Only about 700 men of the division survived the war. In June 1945, Dirlewanger was captured by French forces in Germany and died in their custody by 8 June, allegedly beaten to death by Polish soldiers in Altshausen.[52]

Orders of battle[edit]

SS Assault Brigade Dirlewanger (October 1944)

  • Brigade staff
  • SS Regiment 1
  • SS Regiment 2
  • Artillery battalion
  • Fusilier company
  • Engineer company
  • Signals company

36th Waffen Grenadier Division of the SS (March 1945)

  • Division staff
  • 72nd Waffen Grenadier Regiment of the SS
  • 73rd Waffen Grenadier Regiment of the SS
  • Panzer Battalion Stansdorf 1
  • 36th Artillery Battalion
  • 36th Fusilier Company
  • 1244th Volksgrenadier Regiment
  • 687th Engineer Brigade (Heer)
  • 681st Heavy Panzerjäger Battalion (Heer)


The cross-grenades emblem of the division is still used by Neo-Nazis,[53] such as the Wolfsbrigade 44, and troops in Ukraine.[54]

A Swedish neo-Nazi rock band named "Dirlewanger" rose to infamy in the 1990's as they reportedly were one of the Swedish neo-Nazi scene's most popular groups.[55][56][57]



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  50. ^ Cawthorne, Nigel (2012). The Story of the SS: Hitler's Infamous Legions of Death. New York: Chartwell Books. p. 180. ISBN 978-0-7858-2714-6.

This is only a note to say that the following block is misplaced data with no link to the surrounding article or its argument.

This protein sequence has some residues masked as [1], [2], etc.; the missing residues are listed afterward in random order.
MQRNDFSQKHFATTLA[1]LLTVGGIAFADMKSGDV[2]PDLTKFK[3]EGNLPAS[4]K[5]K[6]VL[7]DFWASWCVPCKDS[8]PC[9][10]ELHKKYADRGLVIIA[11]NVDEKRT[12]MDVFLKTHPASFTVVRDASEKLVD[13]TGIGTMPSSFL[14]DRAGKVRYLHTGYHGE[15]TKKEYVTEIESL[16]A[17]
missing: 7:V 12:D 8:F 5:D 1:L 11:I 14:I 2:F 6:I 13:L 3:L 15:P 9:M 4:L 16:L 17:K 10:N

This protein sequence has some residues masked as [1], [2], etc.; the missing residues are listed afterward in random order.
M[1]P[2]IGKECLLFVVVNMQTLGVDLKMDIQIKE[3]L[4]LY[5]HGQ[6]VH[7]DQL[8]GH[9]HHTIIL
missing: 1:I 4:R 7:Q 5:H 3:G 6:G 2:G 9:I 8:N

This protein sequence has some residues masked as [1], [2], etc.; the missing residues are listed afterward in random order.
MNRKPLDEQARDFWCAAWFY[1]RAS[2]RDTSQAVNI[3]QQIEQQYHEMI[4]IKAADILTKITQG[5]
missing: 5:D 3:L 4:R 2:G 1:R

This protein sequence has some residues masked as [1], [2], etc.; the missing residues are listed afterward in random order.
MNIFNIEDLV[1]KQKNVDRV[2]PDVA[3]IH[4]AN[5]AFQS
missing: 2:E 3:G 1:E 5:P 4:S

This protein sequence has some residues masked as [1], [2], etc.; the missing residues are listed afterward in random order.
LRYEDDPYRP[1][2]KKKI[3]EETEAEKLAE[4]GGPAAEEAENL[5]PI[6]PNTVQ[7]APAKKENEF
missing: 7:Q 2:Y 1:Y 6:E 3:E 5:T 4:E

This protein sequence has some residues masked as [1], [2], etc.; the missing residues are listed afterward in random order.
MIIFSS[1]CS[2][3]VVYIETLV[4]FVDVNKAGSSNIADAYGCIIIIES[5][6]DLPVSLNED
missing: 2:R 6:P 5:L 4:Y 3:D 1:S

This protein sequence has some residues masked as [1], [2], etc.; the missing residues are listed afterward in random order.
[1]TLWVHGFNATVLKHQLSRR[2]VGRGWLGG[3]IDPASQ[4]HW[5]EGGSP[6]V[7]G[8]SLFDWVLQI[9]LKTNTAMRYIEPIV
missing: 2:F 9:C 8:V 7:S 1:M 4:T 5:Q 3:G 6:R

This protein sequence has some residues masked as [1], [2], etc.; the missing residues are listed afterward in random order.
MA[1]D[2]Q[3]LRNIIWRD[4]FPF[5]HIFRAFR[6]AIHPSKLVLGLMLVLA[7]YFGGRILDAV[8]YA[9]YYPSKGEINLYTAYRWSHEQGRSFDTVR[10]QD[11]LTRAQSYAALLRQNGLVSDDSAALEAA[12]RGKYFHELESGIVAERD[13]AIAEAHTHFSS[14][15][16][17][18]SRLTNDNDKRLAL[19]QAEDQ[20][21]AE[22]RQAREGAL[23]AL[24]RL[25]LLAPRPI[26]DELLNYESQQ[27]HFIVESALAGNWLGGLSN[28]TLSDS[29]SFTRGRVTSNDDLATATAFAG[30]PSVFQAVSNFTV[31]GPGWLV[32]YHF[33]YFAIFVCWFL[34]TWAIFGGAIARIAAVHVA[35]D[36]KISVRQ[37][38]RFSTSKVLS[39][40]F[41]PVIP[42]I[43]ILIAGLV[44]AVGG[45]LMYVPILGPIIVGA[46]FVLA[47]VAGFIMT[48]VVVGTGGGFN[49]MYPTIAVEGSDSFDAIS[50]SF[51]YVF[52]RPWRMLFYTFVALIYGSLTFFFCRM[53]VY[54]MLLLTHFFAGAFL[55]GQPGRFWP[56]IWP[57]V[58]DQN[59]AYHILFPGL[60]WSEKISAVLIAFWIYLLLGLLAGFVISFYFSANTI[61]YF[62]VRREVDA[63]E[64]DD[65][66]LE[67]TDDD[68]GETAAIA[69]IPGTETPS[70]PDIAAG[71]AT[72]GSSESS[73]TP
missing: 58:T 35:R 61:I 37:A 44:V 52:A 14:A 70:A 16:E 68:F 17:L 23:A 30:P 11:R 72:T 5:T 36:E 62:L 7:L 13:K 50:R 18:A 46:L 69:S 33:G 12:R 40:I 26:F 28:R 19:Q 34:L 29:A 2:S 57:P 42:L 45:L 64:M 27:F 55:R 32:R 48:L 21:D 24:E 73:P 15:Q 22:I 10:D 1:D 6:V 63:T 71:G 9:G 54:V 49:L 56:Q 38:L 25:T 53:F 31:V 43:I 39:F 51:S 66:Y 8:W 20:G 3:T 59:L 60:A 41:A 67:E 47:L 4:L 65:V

51. ^ (in German) Klausch, Hans-Peter – Antifaschisten in SS-Uniform: Schicksal und Widerstand der deutschen politischen KZ-Haftlinge, Zuchthaus- und Wehrmachtstrafgefangenen in der SS-Sonderformation Dirlewanger
  52. ^ Walter Stanoski Winter, Walter Winter, Struan Robertson: Winter Time: Memoirs of a German Sinto who Survived Auschwitz. 2004. p. 139. ISBN 978-1-902806-38-9.
  53. ^ "Crossed Grenades". Anti-Defamation League.
  54. ^ "WWII's Nazi ghosts haunt and torment Ukraine". December 2022.
  55. ^ "Heroes – Rumsren nazirock". 16 April 2003.
  56. ^ "DN-SPECIAL: Från knäpp lekstuga till nazi-industri. Penninghungriga affärsrörelser breder ut sig med invandrarhatande tidningar och rå raststmusik som hyllar vit makt". 26 November 1995.
  57. ^ https://www.discogs.com/artist/310891-Dirlewanger-2


  • Nash, Douglas E. Sr. (2023). The Defeat of the Damned: The Destruction of the Dirlewanger Brigade at the Battle of Ipolysag, December 1944. Philadelphia: Casemate Publishers. ISBN 978-1-63624-211-8.
  • (in German) Michaelis, Rolf – Das SS-Sonderkommando Dirlewanger: Ein Beispiel deutscher Besatzungspolitik in Weißrussland

External links[edit]